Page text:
Friday, 13 February 2015

Deep Sequencing: Twisting The Knife

Or a look at how extra panel beats are used to guttering effect in Lazarus Vol. 2
By Greg Rucka, Michael Lark, and Santi Arcas

Lazarus is the Dystopian Science Fiction comic that feels too realistic to be fun. It tells the story of Forever Carlyle, the enhanced Lazarus enforcer for her family, in a future where obscenely wealthy families have carved up the world and rule over humanity. It's a comic about the logical extension of todays most worrisome trends. It's very good, and very horrific.

It is also a comic that has some great examples of the use of repetitive panels.

I am fascinated by the use of repetitive panels in comics. The practice of placing a series of panels with only slight differences in composition or action can lead to some pretty interesting storytelling mechanisms. It's really a unique and discrete comics tool. And Lazarus Vol. 2 does some really interesting things with repetitive panels worth taking a closer look at.

There will be *SPOILERS* for Lazarus Vol. 2 below.

The simplest, most obvious example of repetitive panels is all about reaction and emphasis. A panel shows a character in one position, and then something happens, and we see the character react. The similarity in panel composition let's the reader focus on the differences between panels, which in a character reaction shot really enhances the emotion of the moment. This works great in the above selection from Lazarus, where we really see Forever react to the awful, awful experience of being woken by an alarm. Because the panel repetition drives home the contrast between the peaceful sleeping Forever and the stunned, suddenly alert Forever we absolutely experience that blade of shock that comes with sudden wakefulness. It's an awful, awful feeling, but great comics.

Repetition in panels also has the effect of drawing out moments. Often, each panel in a comic is kind of like a unit of time; the more panels you see, the more time is being depicted. It's somewhat analogous to individual frames of film in a movie reel. So one of the things that can happen when several highly similar panels are used in a row, is that moments can stretch and feel longer than they might otherwise. This meditation scene is a great example of this: we get an establishing shot panel and then four, very similar panels in a row that make the scene feel especially long and especially still. Which is a great visual tag for meditation, which is really the act of spending long spans of time as still as possible as a way to quiet and focus the mind. It's a really smart page layout.

The time displacing effects of repetitive panels can really make moments feel heavier, more significant too. The woman being interrogated here is essentially powerless and in the hands of people who can, and will, do whatever they want with her. And yet, she takes the time to build herself up and tell them to fuck off. It's a powerful moment that I think works as well as it does because the use of repetitive panels creates a sense of time. And this sense of time shows that the woman had to work up to the moment, that it was a conscious utterance and not just a reckless, emotional reaction. It's a really masterful use of panel allocation for emotional effect.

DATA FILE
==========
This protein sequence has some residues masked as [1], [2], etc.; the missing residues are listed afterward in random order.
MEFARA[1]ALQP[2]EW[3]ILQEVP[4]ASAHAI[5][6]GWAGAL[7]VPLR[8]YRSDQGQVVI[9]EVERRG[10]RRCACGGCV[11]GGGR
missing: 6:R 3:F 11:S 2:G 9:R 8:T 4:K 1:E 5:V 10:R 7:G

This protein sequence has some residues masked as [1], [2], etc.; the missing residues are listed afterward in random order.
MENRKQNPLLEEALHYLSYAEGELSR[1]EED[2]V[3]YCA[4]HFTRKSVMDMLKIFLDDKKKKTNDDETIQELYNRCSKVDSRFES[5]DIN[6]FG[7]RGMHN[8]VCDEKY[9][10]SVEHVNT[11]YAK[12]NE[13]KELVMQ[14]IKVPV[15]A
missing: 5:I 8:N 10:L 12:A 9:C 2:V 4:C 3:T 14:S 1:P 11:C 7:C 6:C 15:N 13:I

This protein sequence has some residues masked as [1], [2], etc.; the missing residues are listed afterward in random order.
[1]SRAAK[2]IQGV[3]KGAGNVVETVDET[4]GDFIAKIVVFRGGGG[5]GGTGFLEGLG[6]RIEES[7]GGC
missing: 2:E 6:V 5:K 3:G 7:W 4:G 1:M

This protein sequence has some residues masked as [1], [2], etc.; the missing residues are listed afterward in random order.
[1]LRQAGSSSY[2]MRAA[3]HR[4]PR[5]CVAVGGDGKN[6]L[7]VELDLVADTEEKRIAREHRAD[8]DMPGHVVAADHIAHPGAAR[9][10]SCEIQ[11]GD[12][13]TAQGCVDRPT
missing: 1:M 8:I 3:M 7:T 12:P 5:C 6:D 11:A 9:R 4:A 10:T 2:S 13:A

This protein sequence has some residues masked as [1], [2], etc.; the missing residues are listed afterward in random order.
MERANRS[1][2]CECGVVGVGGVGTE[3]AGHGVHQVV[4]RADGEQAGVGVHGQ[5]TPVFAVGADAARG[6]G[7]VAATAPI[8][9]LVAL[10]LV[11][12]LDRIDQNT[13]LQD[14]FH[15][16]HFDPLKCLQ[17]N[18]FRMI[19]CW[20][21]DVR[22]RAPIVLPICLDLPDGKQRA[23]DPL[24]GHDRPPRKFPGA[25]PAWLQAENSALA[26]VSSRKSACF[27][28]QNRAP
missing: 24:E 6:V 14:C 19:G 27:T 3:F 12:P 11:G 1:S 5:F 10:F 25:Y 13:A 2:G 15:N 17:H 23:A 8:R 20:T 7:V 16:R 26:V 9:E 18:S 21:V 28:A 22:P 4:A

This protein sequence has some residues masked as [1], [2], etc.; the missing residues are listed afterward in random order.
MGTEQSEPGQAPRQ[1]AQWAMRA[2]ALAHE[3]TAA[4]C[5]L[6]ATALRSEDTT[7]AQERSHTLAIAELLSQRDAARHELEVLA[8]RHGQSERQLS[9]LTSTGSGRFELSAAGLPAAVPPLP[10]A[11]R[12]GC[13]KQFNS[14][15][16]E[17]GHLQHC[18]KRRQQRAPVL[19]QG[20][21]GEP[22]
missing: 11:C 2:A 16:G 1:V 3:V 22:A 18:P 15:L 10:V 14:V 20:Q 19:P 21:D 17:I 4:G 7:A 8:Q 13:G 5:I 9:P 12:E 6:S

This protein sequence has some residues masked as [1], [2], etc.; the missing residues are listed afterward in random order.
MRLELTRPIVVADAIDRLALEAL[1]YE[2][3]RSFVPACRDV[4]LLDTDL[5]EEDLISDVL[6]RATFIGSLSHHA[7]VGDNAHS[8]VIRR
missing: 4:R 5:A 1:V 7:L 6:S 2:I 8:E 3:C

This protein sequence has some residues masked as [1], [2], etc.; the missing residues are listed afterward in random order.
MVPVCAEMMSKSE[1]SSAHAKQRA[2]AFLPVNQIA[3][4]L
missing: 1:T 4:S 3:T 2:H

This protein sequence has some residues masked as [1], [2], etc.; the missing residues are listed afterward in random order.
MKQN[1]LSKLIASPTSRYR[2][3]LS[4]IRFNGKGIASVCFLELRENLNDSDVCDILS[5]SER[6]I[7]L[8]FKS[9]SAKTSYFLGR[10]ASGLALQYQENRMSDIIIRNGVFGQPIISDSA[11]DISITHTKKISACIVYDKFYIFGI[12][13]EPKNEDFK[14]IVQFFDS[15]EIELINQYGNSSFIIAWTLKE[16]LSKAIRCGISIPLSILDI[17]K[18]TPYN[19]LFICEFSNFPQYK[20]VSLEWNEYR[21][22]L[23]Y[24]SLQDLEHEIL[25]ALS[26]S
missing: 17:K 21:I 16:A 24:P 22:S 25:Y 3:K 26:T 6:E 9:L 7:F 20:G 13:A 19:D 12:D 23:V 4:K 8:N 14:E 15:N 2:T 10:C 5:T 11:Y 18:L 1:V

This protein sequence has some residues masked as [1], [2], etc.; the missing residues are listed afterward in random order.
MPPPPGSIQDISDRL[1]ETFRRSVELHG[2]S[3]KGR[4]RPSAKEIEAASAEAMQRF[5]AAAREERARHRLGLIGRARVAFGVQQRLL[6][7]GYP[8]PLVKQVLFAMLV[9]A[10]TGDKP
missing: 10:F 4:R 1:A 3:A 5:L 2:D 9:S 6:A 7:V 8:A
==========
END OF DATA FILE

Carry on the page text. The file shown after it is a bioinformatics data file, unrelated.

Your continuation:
One of my favourite things about Greg Rucka as a prose author is that he has this wonderful tendency to build up these emotional gut punch moments that are like knife blows to the soul. Just these perfectly delivered moments of awful that make you step back from the novel and chew on for a moment. With Michael Lark and Santi Arcas in Lazarus, we get that same soul-stabbing knife twist moments in comics form.

And these knife-twisting moments seem to rely on repetitive panel constructions to work. It seems like the combination of contrast and time stretching create this perfect storm for significant character moments. Like, take the above sequence. Forever has a weird relationship with her father; she has been conditioned to love him deeply, and yet she is also being taught that she is property, a weapon of the family. In the above sequence we see this entirely encapsulated in three repetitive panels. We see kind of a lovely moment of Forever embracing her father and then that moment ruined in this slow, awful way that emphasizes the grosser parts of her role in the family. This sequence absolutely guts me, and I think it comes down to how stretched out it is, how we get to see the entire arc of glee and rejection play out, and the sharp obvious contrast between the happy embracing Forever and the disappointed formal Forever. It's this perfect, significant moment, that uses repetitive panels to twist the knife in your soul.

Lazarus Vol. 2 is a great comic with some great use of repetitive panels which will give you feelings. You should check it out.

Lazarus Vol. 1
Lazarus Vol. 2

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